Using a platoon system in fantasy baseball is often thought of as painstaking, but in actuality, it really isn’t all that time consuming, especially when you get a good grip on your roster’s intricacies. To best utilize these strategies, it may take a month or two to see how your players are shaping up. Some players have career trends to go off, while others you’ll get a better feel after April passes. Obviously, the following only applies to those who play in daily formats:
Rule No. 1 – Using righty/lefty splits with hitters
This is still underused in most fantasy leagues yet extremely simple. At the beginning of each series, you can look at the projected starters and arrange your starting lineup accordingly. You’d only have to do this twice a week, and it wouldn’t take more than 10 minutes. Some extreme split examples from last year include bigger names than you’d think:
Grady Sizemore – vs. righties (.329/.416/.586) vs. lefties (.214/.290/.427)
Jim Thome – he hit .321 with 36 HRs in 299 at-bats vs. right-handers compared to hitting .236 with just six HRs in 191 at-bats against southpaws.
Inevitably, fantasy owners will have a hard time benching a stud such as Sizemore or Thome, so this strategy may come more into play with lesser talents:
Corey Patterson – batted .301 with 37 steals vs. righties compared to .207 with eight steals vs. left-handers. His stolen base success rate also fell from 88 percent to 66 percent when a southpaw was on the hill.
Chris Duncan – He hit .170 vs. southpaws last season but mashed righties, batting .318 and belting out 20 home runs in just 233 at-bats.
Wily Mo Pena – Makes a fine platoon partner this season, as JD Drew figures to sit frequently against lefties (not only because he struggles but also in an attempt to keep him healthy), and Pena has clobbered 20 HRs in 361 career at-bats vs. southpaws.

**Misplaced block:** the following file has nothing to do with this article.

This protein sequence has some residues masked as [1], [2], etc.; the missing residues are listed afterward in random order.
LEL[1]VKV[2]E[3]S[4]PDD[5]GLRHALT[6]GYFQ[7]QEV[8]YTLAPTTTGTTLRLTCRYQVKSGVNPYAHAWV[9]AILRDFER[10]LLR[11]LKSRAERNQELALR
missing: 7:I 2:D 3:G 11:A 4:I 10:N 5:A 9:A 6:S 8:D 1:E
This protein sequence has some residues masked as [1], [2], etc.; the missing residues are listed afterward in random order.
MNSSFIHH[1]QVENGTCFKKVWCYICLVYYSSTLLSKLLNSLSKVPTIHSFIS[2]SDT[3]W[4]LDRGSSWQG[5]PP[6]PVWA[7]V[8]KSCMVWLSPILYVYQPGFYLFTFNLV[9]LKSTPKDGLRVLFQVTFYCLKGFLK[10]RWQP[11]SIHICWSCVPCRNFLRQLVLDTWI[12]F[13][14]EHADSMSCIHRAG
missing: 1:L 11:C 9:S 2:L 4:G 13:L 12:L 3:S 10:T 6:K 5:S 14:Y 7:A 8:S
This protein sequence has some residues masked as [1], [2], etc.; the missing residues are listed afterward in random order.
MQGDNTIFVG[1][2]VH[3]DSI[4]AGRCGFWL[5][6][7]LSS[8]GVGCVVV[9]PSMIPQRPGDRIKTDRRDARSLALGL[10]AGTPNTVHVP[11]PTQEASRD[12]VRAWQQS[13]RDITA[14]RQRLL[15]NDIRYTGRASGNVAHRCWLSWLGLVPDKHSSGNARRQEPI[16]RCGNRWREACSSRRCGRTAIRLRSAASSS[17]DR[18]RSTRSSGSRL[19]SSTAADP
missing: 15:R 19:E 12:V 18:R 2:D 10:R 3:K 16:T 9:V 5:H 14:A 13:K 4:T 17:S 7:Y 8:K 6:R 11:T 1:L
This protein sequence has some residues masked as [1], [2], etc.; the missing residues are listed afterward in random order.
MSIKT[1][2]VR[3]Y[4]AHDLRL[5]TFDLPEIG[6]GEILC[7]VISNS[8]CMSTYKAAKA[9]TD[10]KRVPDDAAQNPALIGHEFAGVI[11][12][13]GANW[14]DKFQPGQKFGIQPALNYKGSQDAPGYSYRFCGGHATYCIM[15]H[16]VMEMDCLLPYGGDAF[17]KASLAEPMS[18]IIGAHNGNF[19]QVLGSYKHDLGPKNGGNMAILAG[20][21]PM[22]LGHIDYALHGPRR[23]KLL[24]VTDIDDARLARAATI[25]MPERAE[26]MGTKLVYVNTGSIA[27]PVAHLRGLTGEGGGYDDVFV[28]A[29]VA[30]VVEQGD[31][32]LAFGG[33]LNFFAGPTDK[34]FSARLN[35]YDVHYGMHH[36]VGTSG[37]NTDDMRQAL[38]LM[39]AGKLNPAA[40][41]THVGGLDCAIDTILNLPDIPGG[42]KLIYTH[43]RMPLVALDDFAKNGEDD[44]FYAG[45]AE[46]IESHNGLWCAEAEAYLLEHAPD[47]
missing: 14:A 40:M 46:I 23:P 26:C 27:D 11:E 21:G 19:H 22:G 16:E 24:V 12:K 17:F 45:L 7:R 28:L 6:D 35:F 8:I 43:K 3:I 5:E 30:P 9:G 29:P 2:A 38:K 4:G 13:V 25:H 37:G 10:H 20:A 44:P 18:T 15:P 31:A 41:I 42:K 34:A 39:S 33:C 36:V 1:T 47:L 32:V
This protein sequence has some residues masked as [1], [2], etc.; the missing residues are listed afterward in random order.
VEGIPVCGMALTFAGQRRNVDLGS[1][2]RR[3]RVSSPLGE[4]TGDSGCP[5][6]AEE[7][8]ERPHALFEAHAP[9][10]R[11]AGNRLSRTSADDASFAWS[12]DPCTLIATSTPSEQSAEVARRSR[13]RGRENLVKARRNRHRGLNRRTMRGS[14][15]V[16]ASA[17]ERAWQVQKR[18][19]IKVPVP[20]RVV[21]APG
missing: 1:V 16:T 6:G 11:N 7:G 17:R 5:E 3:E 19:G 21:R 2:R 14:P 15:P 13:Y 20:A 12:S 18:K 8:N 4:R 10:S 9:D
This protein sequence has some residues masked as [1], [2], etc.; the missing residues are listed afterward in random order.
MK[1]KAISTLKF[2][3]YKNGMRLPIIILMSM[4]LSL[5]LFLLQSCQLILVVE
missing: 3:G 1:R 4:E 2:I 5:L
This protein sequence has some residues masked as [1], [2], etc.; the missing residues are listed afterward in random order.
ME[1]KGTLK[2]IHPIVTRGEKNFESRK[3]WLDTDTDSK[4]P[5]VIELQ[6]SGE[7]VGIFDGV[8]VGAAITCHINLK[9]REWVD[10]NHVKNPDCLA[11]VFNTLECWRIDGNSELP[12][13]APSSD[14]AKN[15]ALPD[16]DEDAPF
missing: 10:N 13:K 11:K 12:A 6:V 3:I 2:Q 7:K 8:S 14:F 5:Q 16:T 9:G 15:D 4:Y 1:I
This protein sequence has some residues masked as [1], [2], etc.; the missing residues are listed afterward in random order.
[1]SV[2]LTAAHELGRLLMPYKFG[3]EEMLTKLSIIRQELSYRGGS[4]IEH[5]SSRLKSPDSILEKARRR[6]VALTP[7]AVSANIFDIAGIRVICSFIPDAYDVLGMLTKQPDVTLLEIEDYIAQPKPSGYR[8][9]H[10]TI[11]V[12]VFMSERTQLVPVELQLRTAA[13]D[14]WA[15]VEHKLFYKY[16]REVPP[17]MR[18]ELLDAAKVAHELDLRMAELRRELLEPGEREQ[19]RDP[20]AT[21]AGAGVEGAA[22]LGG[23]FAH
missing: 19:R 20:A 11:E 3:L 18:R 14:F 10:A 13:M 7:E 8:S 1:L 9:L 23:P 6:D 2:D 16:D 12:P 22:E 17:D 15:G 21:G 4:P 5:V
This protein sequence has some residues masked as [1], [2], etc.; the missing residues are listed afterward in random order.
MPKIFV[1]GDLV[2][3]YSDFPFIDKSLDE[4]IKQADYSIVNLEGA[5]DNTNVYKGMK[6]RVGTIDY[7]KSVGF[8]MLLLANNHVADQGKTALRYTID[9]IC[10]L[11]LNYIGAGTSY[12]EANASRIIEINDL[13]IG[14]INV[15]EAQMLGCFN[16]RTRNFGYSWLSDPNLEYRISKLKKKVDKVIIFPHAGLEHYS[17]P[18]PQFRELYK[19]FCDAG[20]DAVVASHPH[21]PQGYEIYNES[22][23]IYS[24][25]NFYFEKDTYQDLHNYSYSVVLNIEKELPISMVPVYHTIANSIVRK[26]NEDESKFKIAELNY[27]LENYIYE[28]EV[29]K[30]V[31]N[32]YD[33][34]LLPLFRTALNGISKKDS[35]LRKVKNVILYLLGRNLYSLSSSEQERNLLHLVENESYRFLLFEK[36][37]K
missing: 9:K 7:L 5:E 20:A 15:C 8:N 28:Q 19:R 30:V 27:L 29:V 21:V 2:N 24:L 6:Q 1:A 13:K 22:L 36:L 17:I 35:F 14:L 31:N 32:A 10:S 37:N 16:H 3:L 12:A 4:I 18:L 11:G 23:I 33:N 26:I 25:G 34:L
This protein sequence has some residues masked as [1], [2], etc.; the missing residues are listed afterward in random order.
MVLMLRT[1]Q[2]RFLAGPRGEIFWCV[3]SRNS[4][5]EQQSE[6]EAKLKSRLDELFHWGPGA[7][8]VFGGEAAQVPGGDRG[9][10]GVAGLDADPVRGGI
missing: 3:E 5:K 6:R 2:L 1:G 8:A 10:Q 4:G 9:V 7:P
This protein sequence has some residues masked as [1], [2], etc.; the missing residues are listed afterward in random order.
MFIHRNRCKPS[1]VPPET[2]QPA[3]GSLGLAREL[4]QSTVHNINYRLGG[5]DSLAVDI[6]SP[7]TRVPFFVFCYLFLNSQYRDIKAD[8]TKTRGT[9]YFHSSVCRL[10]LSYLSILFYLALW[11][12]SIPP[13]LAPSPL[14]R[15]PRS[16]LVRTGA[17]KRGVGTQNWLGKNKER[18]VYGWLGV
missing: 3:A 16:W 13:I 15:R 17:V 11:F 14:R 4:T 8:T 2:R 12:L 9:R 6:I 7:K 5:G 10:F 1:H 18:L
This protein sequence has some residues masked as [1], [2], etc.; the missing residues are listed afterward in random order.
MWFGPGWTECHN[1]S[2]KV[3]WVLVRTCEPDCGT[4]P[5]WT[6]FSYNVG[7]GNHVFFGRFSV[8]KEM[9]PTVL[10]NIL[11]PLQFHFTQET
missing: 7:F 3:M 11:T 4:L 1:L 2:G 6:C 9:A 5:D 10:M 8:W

Lance Niekro – Using an extreme example to highlight just how effective this strategy can be, Niekro, who was likely a free agent in most leagues, had a ridiculous 1.019 OPS with nine home runs in 108 at-bats vs. left-handers during the 2005 season. There will be a similar player sitting on your waiver wire this year.
Rule No. 2 – Using home/road splits
This strategy works both for hitters and pitchers and is fairly obvious. Unlike basketball and football, homefield is extremely variable when it comes to baseball:
Hank Blalock – What a frustrating player failing to live up to his potential. While this may be true, he’s still valuable if used correctly: For his career, he has a .693 OPS on the road and an .887 OPS at home, knocking out 23 more home runs despite fewer at-bats. This same type of home success can be said for nearly every Ranger.
Jamie Moyer – When spot starting, it’s not difficult to figure out which parks you want your hurlers pitching in. Moyer’s 2005 season could go down as one of the all-time greatest discrepancies, as he posted a 6.11 ERA on the road and a 2.95 ERA at home.
NL West - Not only is this the easiest division to pitch in, but one where you know when to bench your starters. Sure, Coors Field has seen its runs scored decline in six of the last seven years, but over the final month last season, nearly 8.5 runs were scored per game. Even before that, the stadium yielded a half of a run more per game than the NL average. Bottom line, it’s still very much so a hitter’s park, and you’d be wise to sit your starters there.
Rule No. 3 – Draft injury-prone base stealers
An offshoot of this is drafting someone you know will miss time with injury, such as Dave Roberts (never played 130 games in a season). His 35-40 SBs in 350-400 at-bats are more valuable than Willy Taveras and/or Chris Duffy getting 45 steals in 600 at-bats because someone on your waiver wire will be of more help in the HR and RBI categories during those 200-250 replacement at-bats. This also applies for Ryan Freel.